A regular conversation I have with clients is when is the right time to add protein shakes? Firstly, lets talk about the average daily protein need. For a healthy, sedentary adult their daily protein requirement is 0.8g per kilogram of body weight per day; this is approximately 10-15% of total calories consumed per day. There are a few training cases when protein requirements may change and possibly require supplements. However in many cases, additional protein can be sought through a balanced diet.
- ENDURANCE TRAINING – Long distance, endurance athletes running 60 minutes or more of moderately hard training may require additional protein to compensate the breakdown of muscle tissue due to depleted glycogen stores, a process known as gluconeogenesis. Gluconeogenesis is the body’s way of maintaining blood glucose levels when muscle and liver glycogen have become depleted during exercise or at times when there is a low energy intake. Another reason for an increase in protein is to help repair and recovery of the muscles. After a long run I always have a pint of skimmed milk as its a fast and effective way of getting adequate protein into my body quickly. Daily protein requirements 1.2-1.4g per kg of body weight.
- STRENGTH TRAINING – When strength training you are creating micro tears in the muscle which requires increased amounts of protein to help repair and enhance recovery. Strength training requires more protein than endurance training due to the higher rate of muscle synthesis and increased demands placed on the muscles. In order to achieve effective muscle hypertrophy (muscle bulk) an increase in protein must be met with an appropriate workload. Some of the highest protein foods are chicken 39g/130g, salmon 30g/150g and beef 28g/100g. Daily protein requirements are 1.4-1.8g per kg of body weight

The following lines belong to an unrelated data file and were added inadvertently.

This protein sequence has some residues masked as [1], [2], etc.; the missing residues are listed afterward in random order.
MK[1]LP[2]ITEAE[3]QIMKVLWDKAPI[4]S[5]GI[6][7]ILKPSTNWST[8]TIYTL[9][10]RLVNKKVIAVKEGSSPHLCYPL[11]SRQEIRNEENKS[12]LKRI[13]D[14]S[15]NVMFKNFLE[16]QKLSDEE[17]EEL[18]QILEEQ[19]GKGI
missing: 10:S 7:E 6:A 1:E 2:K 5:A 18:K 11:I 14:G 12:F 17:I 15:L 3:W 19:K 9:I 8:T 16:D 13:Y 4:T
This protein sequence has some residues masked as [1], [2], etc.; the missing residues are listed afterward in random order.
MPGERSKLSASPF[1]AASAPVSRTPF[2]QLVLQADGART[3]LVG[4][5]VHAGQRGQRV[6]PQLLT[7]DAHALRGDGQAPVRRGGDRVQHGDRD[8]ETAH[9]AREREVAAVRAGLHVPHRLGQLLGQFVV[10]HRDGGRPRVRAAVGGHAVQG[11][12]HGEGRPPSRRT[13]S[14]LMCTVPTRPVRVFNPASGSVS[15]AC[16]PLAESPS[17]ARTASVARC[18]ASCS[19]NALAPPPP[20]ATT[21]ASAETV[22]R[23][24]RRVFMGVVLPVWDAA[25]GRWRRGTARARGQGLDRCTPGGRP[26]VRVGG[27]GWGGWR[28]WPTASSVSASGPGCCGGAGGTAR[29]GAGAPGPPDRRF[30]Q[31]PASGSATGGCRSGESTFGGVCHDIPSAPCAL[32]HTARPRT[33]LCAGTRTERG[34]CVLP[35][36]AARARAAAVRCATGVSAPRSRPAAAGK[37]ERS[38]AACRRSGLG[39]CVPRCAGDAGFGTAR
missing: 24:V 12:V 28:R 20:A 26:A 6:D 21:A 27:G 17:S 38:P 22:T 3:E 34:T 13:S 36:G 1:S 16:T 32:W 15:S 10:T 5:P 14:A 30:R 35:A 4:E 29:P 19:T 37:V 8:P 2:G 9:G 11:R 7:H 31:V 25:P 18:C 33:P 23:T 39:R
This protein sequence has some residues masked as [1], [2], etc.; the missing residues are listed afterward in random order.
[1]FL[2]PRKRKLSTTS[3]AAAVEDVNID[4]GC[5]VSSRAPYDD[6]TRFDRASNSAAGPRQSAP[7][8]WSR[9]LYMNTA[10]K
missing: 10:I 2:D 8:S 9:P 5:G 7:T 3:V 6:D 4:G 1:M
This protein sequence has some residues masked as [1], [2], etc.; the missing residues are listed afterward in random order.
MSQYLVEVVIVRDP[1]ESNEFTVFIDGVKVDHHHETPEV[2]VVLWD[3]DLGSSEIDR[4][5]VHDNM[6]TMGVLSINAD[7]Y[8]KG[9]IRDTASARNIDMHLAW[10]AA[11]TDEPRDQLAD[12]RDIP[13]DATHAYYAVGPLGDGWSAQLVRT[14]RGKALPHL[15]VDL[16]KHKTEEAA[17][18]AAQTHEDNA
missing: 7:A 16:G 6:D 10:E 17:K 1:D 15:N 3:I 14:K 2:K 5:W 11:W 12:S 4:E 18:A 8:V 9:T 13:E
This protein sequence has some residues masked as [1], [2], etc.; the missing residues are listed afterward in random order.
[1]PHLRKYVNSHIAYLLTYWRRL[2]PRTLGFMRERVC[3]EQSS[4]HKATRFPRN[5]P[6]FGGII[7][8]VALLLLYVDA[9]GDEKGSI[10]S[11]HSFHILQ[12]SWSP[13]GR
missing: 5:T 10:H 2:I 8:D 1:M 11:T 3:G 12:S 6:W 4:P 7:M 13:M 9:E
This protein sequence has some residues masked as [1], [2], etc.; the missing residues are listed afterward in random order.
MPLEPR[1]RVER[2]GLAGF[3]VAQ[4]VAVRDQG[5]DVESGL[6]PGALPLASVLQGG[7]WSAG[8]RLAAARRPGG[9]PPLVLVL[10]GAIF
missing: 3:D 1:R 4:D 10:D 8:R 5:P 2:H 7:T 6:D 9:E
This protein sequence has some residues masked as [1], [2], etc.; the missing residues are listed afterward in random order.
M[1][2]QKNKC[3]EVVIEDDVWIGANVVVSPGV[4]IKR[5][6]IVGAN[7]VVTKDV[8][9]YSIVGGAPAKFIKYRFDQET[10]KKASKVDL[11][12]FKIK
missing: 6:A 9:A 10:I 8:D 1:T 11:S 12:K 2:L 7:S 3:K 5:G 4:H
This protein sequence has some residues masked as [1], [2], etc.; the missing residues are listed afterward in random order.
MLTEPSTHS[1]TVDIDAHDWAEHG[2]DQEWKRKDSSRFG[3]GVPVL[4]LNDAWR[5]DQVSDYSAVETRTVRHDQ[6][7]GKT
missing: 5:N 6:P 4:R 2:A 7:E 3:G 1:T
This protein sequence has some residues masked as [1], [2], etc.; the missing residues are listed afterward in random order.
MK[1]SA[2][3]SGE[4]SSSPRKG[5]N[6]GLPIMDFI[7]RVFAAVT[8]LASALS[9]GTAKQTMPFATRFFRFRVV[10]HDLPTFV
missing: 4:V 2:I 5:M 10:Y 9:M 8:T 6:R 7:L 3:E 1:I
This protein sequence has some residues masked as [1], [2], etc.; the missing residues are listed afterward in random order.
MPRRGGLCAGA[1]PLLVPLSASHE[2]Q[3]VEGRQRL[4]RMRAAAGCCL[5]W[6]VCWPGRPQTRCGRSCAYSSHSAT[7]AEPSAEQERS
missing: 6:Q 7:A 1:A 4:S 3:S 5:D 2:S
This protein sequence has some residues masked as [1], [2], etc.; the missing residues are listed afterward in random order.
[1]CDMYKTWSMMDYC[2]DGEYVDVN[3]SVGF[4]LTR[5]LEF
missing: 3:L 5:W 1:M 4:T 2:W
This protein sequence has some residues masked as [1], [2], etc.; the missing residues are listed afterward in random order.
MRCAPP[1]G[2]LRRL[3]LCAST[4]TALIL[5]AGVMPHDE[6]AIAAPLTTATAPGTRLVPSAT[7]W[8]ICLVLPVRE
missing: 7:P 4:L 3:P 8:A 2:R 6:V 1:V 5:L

- FAT LOSS PROGRAMME – Clients of mine on a weight loss or weight management programme benefit from a slightly higher daily protein allowance of up to 20% of their total daily calorie intake. Proteins such as poultry, meat, meat produce, dairy products and nuts, seeds and pulses are high in protein which keeps you fuller for longer. When increasing protein in your diet it is important to accompany it with exercise to maximise the benefits. Some low fat examples are low fat yogurt, salmon, chicken, eggs and skimmed milk.
- VEGETARIAN ATHLETES – Many vegetarian clients of mine through a balanced diet will achieve 10-15% of their total calories through low fat dairy product and meat and fish alternatives such as tofu, nuts and seeds. Plant sources are generally lower in protein so it is essential to eat the right combination of plant-based proteins. It maybe relevant for a vegetarian to supplement their diet particularly when training for a marathon or strength training. Some good examples are quinoa, quorn, tofu, soya milk, eggs, kidney beans, chick peas and baked beans.
Many protein-based meal replacements are designed to have a wide range of nutritional combinations than a protein only supplement so it is important to understand why you are taking it and for what purpose. It is important to know the side effects of too much protein in the diet such as excess protein intake can be stored as fat, some animal products are high in saturated fat and therefor can increase cholesterol and increase the risk of Chronic Heart Disease and can be dangerous to individuals with kidney or liver disease.
If you have any questions related to protein intake why not get in touch!